Peter Schmidt Generator 800px

…heh, just kidding about the plutonium part…

Wheel full 70pxYou can read real facts (and probably more than you ever wanted to know) about the Schmidt dynamo hubs here [linkie].  The big thing for me is that the hub sounds bulletproof.  I just need it to last about ten weeks without any issues.  It sounds, though, like it will still be functioning after I’m not.

Wheel full 70pxTo pull off power to charge electronics I had one of these included in the build.

The Plug 800px

Wheel full 70pxYes, it’s an honest-to-gosh USB port on a bicycle.  Swiss-made, too, by a company called Supernova.  There’s more information here [linkie].  The little rubber cap hanging open in the photo covers the port, which delivers cleanly regulated 5 volt power at 500 milliamps.  That just happens to be the spec power for USB 2.  The only catch is that I have to be riding at least 12 kilometers/about eight miles per hour.  Something about “engaging the flux capacitor,” probably.

Wheel full 70pxBut enough about tech.  In the next post we’ll talk about why my ride is different from this guy’s [linkie], and how I intend to keep it that way.

David Edgren

* I have to admit that having the bike built in the Pacific Northwest, where pretty much everything runs off hydro power, put me in a “if they can do it, I can do it too” frame of mind. I love wild rivers as much as the next guy, but the hydro dams up here are, by and large, magnificent pieces of civil engineering.

It’s Not about the Tech

Wheel full 70pxI’ve been looking at the great comments that have been made on the “to-do” list thread as the train I am currently riding traverses the Great Plains in northern North Dakota and it crossed my mind emphatically that my focus during this ride will not be on the gadgets that I would be taking with me.  In other words, I don’t intend to ride for 4,000+ miles watching the screen of my handlebar-mounted iPhone.  I’m not going on the ride for that. If that was the point, I could do the same ride by sitting on my stationary bike at home for about 500 hours over 10 weeks or so. Either way, I’d never see this.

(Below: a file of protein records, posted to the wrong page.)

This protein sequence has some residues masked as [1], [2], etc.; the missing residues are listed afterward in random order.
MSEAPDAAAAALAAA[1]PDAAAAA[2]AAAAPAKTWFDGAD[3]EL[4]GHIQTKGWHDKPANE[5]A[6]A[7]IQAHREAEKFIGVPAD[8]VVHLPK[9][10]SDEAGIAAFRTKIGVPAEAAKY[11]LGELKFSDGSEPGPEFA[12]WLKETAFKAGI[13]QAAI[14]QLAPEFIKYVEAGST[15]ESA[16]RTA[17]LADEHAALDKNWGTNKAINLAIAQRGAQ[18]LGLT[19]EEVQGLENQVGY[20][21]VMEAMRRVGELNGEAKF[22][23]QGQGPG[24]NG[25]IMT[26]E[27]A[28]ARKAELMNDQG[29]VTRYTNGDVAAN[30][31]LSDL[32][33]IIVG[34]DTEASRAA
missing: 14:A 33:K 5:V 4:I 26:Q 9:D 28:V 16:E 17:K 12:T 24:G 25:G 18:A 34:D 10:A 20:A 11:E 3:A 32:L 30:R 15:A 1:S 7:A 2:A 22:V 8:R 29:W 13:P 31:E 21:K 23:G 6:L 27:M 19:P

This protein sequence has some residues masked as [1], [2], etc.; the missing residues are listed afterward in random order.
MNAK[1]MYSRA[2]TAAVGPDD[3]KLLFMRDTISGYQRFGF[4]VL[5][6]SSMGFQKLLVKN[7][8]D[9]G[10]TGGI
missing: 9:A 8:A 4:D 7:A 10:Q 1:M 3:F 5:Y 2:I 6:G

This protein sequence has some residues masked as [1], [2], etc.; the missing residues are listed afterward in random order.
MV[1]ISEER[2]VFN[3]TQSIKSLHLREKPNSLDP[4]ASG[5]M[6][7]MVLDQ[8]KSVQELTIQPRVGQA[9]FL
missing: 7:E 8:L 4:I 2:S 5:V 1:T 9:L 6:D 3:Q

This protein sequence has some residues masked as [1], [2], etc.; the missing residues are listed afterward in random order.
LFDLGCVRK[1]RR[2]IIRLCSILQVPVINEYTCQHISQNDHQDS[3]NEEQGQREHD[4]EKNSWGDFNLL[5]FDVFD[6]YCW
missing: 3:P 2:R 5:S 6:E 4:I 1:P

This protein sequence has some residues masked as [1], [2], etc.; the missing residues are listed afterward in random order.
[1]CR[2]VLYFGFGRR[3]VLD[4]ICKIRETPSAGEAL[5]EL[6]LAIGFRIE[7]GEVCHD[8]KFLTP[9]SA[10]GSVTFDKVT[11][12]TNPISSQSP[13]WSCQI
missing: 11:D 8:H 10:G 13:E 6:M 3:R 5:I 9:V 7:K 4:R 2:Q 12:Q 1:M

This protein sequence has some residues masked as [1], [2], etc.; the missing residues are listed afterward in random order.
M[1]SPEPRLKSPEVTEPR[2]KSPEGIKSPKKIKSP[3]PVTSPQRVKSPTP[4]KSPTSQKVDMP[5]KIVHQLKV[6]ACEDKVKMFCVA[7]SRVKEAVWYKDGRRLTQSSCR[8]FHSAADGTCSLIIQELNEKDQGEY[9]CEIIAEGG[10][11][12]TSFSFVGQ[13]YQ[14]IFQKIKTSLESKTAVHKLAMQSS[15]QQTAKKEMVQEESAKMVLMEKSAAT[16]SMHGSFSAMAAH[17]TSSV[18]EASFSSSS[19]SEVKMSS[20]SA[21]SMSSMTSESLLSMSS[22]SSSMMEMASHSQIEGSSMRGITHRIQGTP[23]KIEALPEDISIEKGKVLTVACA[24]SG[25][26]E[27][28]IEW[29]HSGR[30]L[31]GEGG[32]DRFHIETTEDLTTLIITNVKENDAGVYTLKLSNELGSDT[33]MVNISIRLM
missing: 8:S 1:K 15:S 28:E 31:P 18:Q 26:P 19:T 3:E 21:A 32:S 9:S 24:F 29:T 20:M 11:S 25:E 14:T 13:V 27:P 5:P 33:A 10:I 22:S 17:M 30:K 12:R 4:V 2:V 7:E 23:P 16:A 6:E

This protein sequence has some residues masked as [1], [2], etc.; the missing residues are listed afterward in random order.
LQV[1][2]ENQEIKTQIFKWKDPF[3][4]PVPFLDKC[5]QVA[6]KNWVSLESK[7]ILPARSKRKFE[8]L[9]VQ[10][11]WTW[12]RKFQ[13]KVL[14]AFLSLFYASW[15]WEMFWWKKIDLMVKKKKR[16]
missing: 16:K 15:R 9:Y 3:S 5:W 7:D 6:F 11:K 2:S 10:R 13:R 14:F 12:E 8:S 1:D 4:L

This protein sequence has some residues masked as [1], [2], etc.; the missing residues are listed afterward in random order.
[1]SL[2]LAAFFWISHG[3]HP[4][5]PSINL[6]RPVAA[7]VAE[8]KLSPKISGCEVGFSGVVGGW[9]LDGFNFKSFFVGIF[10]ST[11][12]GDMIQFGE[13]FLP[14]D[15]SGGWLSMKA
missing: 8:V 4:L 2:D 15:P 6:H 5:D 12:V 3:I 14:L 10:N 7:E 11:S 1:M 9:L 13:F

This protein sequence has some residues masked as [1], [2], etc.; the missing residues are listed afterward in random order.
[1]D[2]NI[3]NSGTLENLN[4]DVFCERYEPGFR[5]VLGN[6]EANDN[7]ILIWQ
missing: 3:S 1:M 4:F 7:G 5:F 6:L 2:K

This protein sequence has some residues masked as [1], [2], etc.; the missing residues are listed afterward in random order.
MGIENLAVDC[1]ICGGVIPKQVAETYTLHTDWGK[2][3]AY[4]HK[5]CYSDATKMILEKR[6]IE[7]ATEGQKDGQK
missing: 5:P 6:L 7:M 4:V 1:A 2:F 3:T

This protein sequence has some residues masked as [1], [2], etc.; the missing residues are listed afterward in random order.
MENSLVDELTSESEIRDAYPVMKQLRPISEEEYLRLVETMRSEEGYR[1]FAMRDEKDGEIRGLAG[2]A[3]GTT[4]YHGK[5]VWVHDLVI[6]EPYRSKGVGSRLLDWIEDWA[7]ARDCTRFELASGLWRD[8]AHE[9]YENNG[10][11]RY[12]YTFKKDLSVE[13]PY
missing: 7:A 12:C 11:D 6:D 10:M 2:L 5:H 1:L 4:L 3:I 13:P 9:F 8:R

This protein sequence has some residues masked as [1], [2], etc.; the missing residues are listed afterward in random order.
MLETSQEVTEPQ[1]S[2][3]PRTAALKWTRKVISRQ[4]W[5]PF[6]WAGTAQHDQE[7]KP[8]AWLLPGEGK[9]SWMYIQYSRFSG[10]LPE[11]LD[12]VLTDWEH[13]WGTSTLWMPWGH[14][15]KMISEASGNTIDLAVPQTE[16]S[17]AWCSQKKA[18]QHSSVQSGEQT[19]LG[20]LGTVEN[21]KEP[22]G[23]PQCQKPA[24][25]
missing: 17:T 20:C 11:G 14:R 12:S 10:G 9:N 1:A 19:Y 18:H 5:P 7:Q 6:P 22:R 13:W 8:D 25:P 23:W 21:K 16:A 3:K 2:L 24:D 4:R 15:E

Now, we can argue the merits of whether that is worth seeing or not, but hey… I’m the one doing the pedaling.

Wheel full 70pxAnd don’t get me wrong.  The tech is great.  On my first long distance bike rides I packed a bunch of paper maps, a North Face tent with shock-corded 1/2 inch/1.25 cm aluminium poles that I had to bungee to the frame, a brass Svea pressurized white gas backpacker stove, a fuel flask, a candle lantern (remember those?) and a bunch of stuff that probably all together weighed more than my bike.  Unless I was at an intersection or a landmark I never really knew where I was. If I broke down out in the boonies I had no way to call for help. My finicky little fork mounted generator- the kind that had a little roller that needed to press just right on the side of the tire- made just enough electricity to power a dim to the point of useless front and rear light. Bike helmets as we know them today pretty much didn’t even exist. But I rode anyway, and took some really great trips.

Wheel full 70pxSo for a modest investment, I’ll be outfitted on this trip with stuff I couldn’t have even dreamed up in 1970. But no matter how good it all is, no matter how amazing, it isn’t what the ride is about. That’s how you’ll know me if I happen to pass by. I’ll be the guy with my head up, looking around, and making the most out of crossing the country at about 10 miles an hour.

David Edgren